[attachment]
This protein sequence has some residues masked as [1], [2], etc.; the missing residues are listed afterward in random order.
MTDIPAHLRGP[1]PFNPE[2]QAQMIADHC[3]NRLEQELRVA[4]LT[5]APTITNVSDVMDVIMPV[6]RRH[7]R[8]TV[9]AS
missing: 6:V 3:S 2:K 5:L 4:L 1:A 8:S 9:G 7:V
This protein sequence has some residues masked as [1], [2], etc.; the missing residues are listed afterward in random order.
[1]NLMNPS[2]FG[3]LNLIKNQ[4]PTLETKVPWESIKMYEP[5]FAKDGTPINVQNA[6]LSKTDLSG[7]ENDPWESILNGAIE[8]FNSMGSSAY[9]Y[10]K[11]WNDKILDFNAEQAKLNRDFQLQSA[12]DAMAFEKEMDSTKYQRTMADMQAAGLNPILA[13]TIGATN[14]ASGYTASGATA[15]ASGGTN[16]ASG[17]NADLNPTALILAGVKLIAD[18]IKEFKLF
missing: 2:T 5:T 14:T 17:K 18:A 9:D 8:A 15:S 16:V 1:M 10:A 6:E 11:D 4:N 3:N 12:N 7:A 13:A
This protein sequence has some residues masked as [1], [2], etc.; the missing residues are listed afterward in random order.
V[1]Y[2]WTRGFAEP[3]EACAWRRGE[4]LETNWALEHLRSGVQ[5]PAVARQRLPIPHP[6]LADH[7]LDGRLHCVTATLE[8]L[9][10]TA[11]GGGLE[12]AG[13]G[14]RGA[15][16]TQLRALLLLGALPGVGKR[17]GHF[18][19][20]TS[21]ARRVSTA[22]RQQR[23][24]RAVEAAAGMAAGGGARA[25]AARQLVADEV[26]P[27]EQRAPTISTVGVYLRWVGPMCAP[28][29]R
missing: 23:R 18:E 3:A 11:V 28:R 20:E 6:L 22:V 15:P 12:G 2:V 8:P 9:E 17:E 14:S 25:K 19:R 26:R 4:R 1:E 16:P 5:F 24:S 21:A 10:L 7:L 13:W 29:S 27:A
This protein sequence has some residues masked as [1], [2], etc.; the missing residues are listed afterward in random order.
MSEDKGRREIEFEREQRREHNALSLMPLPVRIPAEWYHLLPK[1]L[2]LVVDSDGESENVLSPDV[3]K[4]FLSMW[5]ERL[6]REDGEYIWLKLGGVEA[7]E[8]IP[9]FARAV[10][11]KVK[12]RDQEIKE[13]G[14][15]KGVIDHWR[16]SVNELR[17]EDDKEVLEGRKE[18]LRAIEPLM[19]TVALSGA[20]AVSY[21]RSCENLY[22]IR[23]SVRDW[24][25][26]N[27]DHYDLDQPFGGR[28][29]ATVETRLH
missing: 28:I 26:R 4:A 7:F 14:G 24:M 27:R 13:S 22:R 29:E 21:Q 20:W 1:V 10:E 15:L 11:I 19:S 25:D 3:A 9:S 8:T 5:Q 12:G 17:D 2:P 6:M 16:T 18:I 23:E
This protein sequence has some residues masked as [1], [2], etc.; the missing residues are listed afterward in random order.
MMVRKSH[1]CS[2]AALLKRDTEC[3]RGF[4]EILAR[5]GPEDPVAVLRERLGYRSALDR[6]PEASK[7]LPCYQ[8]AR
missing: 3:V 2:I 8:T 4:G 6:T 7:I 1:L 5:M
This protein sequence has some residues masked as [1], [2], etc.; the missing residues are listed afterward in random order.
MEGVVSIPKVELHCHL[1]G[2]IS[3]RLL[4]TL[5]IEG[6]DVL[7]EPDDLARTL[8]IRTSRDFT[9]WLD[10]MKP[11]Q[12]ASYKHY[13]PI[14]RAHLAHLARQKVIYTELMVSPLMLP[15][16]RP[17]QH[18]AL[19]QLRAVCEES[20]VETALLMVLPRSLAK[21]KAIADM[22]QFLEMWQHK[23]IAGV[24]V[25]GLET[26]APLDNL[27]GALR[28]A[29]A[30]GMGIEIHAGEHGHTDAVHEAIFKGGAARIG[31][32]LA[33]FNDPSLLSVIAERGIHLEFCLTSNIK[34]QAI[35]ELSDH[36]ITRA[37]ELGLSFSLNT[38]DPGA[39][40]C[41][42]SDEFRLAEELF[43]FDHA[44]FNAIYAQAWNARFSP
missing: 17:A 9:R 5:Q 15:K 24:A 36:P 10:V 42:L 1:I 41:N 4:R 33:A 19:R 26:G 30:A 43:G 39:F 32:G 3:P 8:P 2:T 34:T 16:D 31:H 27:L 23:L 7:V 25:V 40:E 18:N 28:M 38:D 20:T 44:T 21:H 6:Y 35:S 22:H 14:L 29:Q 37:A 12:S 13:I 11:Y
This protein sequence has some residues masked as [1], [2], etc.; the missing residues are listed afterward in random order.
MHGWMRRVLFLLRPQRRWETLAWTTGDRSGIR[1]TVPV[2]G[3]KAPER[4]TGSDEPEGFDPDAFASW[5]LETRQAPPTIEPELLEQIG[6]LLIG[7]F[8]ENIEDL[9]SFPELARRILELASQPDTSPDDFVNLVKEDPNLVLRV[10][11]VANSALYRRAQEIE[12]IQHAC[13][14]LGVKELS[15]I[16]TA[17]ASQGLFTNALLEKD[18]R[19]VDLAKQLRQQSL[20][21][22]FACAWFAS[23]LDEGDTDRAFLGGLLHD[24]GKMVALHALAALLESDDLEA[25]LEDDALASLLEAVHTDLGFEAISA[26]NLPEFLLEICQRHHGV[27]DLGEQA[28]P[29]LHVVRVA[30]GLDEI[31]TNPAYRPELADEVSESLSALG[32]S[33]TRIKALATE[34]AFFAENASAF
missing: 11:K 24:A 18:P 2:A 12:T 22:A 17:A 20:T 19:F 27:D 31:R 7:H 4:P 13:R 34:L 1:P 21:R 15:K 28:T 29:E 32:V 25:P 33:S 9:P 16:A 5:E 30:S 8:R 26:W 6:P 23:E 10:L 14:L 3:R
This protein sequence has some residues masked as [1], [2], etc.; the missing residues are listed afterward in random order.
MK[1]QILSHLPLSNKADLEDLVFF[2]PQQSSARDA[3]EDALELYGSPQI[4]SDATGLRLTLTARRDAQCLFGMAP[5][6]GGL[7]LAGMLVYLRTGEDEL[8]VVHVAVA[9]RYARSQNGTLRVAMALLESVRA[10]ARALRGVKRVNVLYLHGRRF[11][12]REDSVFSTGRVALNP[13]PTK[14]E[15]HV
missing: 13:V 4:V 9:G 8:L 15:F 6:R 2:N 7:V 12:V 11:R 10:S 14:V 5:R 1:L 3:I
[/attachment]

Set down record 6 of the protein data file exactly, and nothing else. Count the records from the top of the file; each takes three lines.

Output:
This protein sequence has some residues masked as [1], [2], etc.; the missing residues are listed afterward in random order.
MEGVVSIPKVELHCHL[1]G[2]IS[3]RLL[4]TL[5]IEG[6]DVL[7]EPDDLARTL[8]IRTSRDFT[9]WLD[10]MKP[11]Q[12]ASYKHY[13]PI[14]RAHLAHLARQKVIYTELMVSPLMLP[15][16]RP[17]QH[18]AL[19]QLRAVCEES[20]VETALLMVLPRSLAK[21]KAIADM[22]QFLEMWQHK[23]IAGV[24]V[25]GLET[26]APLDNL[27]GALR[28]A[29]A[30]GMGIEIHAGEHGHTDAVHEAIFKGGAARIG[31][32]LA[33]FNDPSLLSVIAERGIHLEFCLTSNIK[34]QAI[35]ELSDH[36]ITRA[37]ELGLSFSLNT[38]DPGA[39][40]C[41][42]SDEFRLAEELF[43]FDHA[44]FNAIYAQAWNARFSP
missing: 17:A 9:R 5:Q 15:K 24:A 36:P 10:V 42:L 1:I 41:N 4:R 33:A 19:R 26:G 30:A 43:G 39:F 32:G 3:P 8:P 2:T 34:T 16:D 31:H 27:L 23:L 7:V 25:V 40:E 18:N 28:M 38:D 20:T 44:T 21:H 6:Y 35:S 22:H 14:L 29:Q 37:A 12:S 13:I 11:Y